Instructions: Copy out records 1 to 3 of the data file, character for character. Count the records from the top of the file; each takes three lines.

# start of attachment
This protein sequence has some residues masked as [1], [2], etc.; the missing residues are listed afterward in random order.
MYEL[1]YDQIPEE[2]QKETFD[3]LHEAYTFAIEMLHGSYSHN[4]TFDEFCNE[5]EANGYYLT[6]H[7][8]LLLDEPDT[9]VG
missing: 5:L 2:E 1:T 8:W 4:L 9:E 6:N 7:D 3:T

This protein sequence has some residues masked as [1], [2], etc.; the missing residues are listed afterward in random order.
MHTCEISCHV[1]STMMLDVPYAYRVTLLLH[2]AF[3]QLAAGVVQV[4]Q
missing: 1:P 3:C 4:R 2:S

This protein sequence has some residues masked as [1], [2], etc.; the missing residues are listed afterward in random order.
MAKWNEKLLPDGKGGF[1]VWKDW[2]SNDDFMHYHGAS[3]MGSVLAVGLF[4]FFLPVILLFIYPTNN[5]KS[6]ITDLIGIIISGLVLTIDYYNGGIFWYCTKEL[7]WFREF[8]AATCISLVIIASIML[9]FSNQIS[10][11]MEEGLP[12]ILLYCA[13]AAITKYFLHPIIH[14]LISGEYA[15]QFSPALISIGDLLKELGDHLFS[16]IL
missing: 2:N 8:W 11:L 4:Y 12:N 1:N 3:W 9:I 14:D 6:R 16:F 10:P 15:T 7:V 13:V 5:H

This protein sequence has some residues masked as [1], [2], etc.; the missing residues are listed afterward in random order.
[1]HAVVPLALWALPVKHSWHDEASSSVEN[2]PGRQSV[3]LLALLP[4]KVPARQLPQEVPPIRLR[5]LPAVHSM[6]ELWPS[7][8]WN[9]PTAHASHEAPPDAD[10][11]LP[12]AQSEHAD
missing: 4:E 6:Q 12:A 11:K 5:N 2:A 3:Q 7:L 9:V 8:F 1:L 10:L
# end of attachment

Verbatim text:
This protein sequence has some residues masked as [1], [2], etc.; the missing residues are listed afterward in random order.
MYEL[1]YDQIPEE[2]QKETFD[3]LHEAYTFAIEMLHGSYSHN[4]TFDEFCNE[5]EANGYYLT[6]H[7][8]LLLDEPDT[9]VG
missing: 5:L 2:E 1:T 8:W 4:L 9:E 6:N 7:D 3:T

This protein sequence has some residues masked as [1], [2], etc.; the missing residues are listed afterward in random order.
MHTCEISCHV[1]STMMLDVPYAYRVTLLLH[2]AF[3]QLAAGVVQV[4]Q
missing: 1:P 3:C 4:R 2:S

This protein sequence has some residues masked as [1], [2], etc.; the missing residues are listed afterward in random order.
MAKWNEKLLPDGKGGF[1]VWKDW[2]SNDDFMHYHGAS[3]MGSVLAVGLF[4]FFLPVILLFIYPTNN[5]KS[6]ITDLIGIIISGLVLTIDYYNGGIFWYCTKEL[7]WFREF[8]AATCISLVIIASIML[9]FSNQIS[10][11]MEEGLP[12]ILLYCA[13]AAITKYFLHPIIH[14]LISGEYA[15]QFSPALISIGDLLKELGDHLFS[16]IL
missing: 2:N 8:W 11:L 4:Y 12:N 1:N 3:W 9:I 14:D 6:R 16:F 10:P 15:T 7:V 13:V 5:H